Stolen documents point to dirty Dem politics
Published 12:00 am Tuesday, July 27, 2004
When Democrats look back on July 2004, they may recall it as the month their party imploded. The irony would be tremendous since this was supposed to be the month when the Bush Administration would be humiliated and discredited before the eyes of the American public by the release of the 9/11 Commission report.
At the inception of the 9/11 Commission, it was widely believed that the Commission’s investigation would result in a report that would seriously damage President Bush by assigning the blame for the terrorist attacks to his Administration. The Democratic Party leadership had hoped that the release of the 9/11 report just prior to their national convention would vault John Kerry and other Democratic candidates to sweeping victories in this fall’s elections.
As one Democratic Party spokesman said back in the spring, “The report will be a perfect introduction to the Democratic convention on July 26.” Not so. Because not only is the report a major dud in that it blames the entire government for a decade of “institutional failures,” but also the release of the report has been overshadowed by an emerging scandal involving former national security advisor to the Clinton Administration, Sandy Berger. Berger is under investigation for stealing documents from the National Archive, and evidently losing or destroying some of them.
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According to the Washington Post, Archive employees first became suspicious that Berger was illegally removing documents when they discovered a document was missing after a September 2003 visit by Berger. Concerned over the matter, Archive officials placed special coding on documents they knew he would want and watched him carefully.
Archive monitors saw Berger putting documents in a leather portfolio and stuffing handwritten notes that were in the files into his jacket, pants and socks. At various times Berger asked Archive monitors to leave the room so that he could place phone calls. A senior law enforcement official told the New York Daily News that Berger “…kept asking the monitor to leave so he could make private calls.”
Archive officials contacted Berger on Saturday, October 4th, about the missing documents. That evening Berger called the Archives to tell them that he did have the classified documents. Several days later, after he had retained the services of an attorney, Berger admitted that he had also taken 40 to 50 pages of notes.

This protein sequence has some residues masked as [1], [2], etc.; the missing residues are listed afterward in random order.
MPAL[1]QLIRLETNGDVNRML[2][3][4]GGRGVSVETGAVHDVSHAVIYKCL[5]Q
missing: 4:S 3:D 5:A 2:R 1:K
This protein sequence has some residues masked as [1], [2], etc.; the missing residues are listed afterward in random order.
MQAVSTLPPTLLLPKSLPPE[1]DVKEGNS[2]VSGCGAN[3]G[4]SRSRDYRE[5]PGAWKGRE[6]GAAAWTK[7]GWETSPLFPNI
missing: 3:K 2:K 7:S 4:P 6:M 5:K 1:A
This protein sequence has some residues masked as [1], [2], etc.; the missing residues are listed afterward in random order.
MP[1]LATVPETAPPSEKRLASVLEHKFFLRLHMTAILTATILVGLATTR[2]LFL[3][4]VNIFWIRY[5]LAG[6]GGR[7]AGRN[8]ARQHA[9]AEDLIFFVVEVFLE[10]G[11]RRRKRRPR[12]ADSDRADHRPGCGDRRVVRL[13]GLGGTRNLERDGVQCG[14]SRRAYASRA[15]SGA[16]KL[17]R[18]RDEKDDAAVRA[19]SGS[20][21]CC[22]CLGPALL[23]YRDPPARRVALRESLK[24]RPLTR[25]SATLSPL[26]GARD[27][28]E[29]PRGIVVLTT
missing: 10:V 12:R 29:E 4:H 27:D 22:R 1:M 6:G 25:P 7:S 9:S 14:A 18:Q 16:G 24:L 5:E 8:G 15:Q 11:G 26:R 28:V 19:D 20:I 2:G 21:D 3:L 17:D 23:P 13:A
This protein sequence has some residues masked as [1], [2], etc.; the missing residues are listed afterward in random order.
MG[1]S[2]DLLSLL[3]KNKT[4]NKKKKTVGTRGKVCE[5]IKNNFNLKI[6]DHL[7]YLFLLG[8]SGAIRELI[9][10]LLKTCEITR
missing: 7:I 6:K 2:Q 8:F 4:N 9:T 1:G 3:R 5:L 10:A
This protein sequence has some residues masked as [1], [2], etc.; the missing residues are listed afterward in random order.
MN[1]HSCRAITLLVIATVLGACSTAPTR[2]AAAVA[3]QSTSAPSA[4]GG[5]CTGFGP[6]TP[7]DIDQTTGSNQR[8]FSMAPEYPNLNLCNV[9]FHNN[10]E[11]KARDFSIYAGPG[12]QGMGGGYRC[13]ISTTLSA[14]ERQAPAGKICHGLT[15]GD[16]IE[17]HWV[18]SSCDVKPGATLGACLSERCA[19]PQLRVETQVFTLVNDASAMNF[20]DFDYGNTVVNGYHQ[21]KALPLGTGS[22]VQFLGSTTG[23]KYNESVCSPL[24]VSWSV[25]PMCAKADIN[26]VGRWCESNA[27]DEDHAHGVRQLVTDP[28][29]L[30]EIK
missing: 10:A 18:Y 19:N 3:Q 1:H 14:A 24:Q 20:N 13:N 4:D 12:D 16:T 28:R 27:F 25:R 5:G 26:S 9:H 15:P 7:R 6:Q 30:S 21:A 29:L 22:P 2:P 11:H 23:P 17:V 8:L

Some observers suspect that Berger took the highly classified documents because they may have contained information that would have shown an embarrassing ineptitude by the Clinton Administration in dealing with terrorist threats. The missing documents were different drafts of “after action” reports, coded at the highest level of secrecy, that included recommendations for a series of actions against al-Qaeda’s infrastructure in Afghanistan that were never implemented nor were recommendations for aggressively tracking down suspected terrorists already in the U.S.
Even though senior administration officials knew al-Qaeda had operatives in the United States, because of concerns about violating the civil liberties of the suspected terrorists no aggressive actions were taken. Furthermore, not only were the so called “war plans” not implemented, the Clinton Administration did not disclose them to the incoming Bush Administration during the transition period.
Obviously the failure to implement an aggressive action plan against a terrorist organization that had already bombed the World Trade Centers, two U.S. embassies in Africa, and the U.S.S. Cole should be highly embarrassing. But would trying to avoid embarrassment for the Clinton Administration be enough motivation for a man so highly regarded as Berger to risk his reputation and career by removing some of the nation’s most secret documents? It is not likely.
Because Berger later became a senior advisor to the Kerry campaign, his actions while handling the documents at the National Archives increases the suspicions that this was more than a lapse of judgment or sloppiness in handling the papers as he claims. It also raises concerns that the documents may have been removed in order to make the 9/11 report more unfavorable to the Bush Administration and thus make it a major political weapon for the Democrats this fall.
There are also rising suspicions that the information in the documents has been used for political purposes to aid the Kerry campaign after Berger became one of his advisors. If any of these concerns prove true it could be a huge problem for Kerry and the Democrats.
As of this writing, it appears that Congress may conduct an investigation into Berger’s actions. The American public deserves the truth about the whole affair. More than that, they deserve leaders that are more committed to protecting the country than they are to winning an election.
Gary Palmer is president of the Alabama Policy Institute, a non-partisan, non-profit research and education organization dedicated to the preservation of free markets, limited government and strong families, which are indispensable to a prosperous society.